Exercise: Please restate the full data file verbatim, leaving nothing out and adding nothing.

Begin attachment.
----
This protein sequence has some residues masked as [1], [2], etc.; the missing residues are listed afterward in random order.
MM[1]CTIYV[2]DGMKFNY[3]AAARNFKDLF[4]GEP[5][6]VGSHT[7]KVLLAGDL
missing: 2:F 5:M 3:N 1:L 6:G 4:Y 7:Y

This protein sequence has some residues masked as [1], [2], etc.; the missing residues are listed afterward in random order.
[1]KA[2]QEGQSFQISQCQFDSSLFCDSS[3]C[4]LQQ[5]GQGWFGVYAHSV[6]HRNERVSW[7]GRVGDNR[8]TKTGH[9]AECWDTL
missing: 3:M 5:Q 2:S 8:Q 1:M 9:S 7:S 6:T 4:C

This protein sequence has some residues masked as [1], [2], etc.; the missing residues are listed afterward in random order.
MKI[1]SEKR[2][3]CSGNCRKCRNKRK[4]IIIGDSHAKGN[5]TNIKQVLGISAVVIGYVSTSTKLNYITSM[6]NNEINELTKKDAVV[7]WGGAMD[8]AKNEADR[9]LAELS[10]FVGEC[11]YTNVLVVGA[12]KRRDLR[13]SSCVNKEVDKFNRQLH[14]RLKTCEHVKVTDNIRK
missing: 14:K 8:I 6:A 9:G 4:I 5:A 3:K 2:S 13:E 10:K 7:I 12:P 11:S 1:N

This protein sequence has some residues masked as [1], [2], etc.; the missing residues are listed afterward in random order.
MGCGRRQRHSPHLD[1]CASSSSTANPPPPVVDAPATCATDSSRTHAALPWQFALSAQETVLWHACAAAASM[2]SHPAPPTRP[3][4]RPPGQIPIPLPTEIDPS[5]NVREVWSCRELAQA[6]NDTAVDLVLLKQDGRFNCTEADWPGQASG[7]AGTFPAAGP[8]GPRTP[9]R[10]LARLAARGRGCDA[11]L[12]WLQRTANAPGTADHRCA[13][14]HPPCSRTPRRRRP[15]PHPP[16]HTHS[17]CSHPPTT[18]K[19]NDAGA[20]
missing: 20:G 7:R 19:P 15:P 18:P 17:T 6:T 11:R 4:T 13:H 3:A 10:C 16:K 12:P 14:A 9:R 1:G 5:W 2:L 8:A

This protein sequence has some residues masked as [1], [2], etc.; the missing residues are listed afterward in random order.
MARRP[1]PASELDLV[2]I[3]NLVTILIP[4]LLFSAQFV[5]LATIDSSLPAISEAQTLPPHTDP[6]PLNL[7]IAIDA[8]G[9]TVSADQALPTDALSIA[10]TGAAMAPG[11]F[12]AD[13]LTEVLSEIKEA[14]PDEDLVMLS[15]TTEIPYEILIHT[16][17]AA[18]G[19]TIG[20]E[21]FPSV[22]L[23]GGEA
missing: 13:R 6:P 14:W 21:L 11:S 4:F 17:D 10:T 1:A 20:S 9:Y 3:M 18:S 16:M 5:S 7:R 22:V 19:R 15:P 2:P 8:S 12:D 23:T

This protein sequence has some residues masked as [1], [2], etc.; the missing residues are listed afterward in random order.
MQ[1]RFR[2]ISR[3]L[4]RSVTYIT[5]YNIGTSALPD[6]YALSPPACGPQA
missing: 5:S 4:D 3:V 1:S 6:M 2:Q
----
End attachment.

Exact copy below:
This protein sequence has some residues masked as [1], [2], etc.; the missing residues are listed afterward in random order.
MM[1]CTIYV[2]DGMKFNY[3]AAARNFKDLF[4]GEP[5][6]VGSHT[7]KVLLAGDL
missing: 2:F 5:M 3:N 1:L 6:G 4:Y 7:Y

This protein sequence has some residues masked as [1], [2], etc.; the missing residues are listed afterward in random order.
[1]KA[2]QEGQSFQISQCQFDSSLFCDSS[3]C[4]LQQ[5]GQGWFGVYAHSV[6]HRNERVSW[7]GRVGDNR[8]TKTGH[9]AECWDTL
missing: 3:M 5:Q 2:S 8:Q 1:M 9:S 7:S 6:T 4:C

This protein sequence has some residues masked as [1], [2], etc.; the missing residues are listed afterward in random order.
MKI[1]SEKR[2][3]CSGNCRKCRNKRK[4]IIIGDSHAKGN[5]TNIKQVLGISAVVIGYVSTSTKLNYITSM[6]NNEINELTKKDAVV[7]WGGAMD[8]AKNEADR[9]LAELS[10]FVGEC[11]YTNVLVVGA[12]KRRDLR[13]SSCVNKEVDKFNRQLH[14]RLKTCEHVKVTDNIRK
missing: 14:K 8:I 6:A 9:G 4:I 5:A 3:K 2:S 13:E 10:K 7:I 12:P 11:S 1:N

This protein sequence has some residues masked as [1], [2], etc.; the missing residues are listed afterward in random order.
MGCGRRQRHSPHLD[1]CASSSSTANPPPPVVDAPATCATDSSRTHAALPWQFALSAQETVLWHACAAAASM[2]SHPAPPTRP[3][4]RPPGQIPIPLPTEIDPS[5]NVREVWSCRELAQA[6]NDTAVDLVLLKQDGRFNCTEADWPGQASG[7]AGTFPAAGP[8]GPRTP[9]R[10]LARLAARGRGCDA[11]L[12]WLQRTANAPGTADHRCA[13][14]HPPCSRTPRRRRP[15]PHPP[16]HTHS[17]CSHPPTT[18]K[19]NDAGA[20]
missing: 20:G 7:R 19:P 15:P 18:P 17:T 6:T 11:R 4:T 13:H 3:A 10:C 16:K 12:P 14:A 9:R 1:G 5:W 2:L 8:A

This protein sequence has some residues masked as [1], [2], etc.; the missing residues are listed afterward in random order.
MARRP[1]PASELDLV[2]I[3]NLVTILIP[4]LLFSAQFV[5]LATIDSSLPAISEAQTLPPHTDP[6]PLNL[7]IAIDA[8]G[9]TVSADQALPTDALSIA[10]TGAAMAPG[11]F[12]AD[13]LTEVLSEIKEA[14]PDEDLVMLS[15]TTEIPYEILIHT[16][17]AA[18]G[19]TIG[20]E[21]FPSV[22]L[23]GGEA
missing: 13:R 6:P 14:W 21:L 11:S 4:F 17:D 10:T 1:A 20:S 9:Y 3:M 18:S 16:M 5:S 7:R 22:V 19:R 15:P 2:P 8:S 12:D 23:T

This protein sequence has some residues masked as [1], [2], etc.; the missing residues are listed afterward in random order.
MQ[1]RFR[2]ISR[3]L[4]RSVTYIT[5]YNIGTSALPD[6]YALSPPACGPQA
missing: 5:S 4:D 3:V 1:S 6:M 2:Q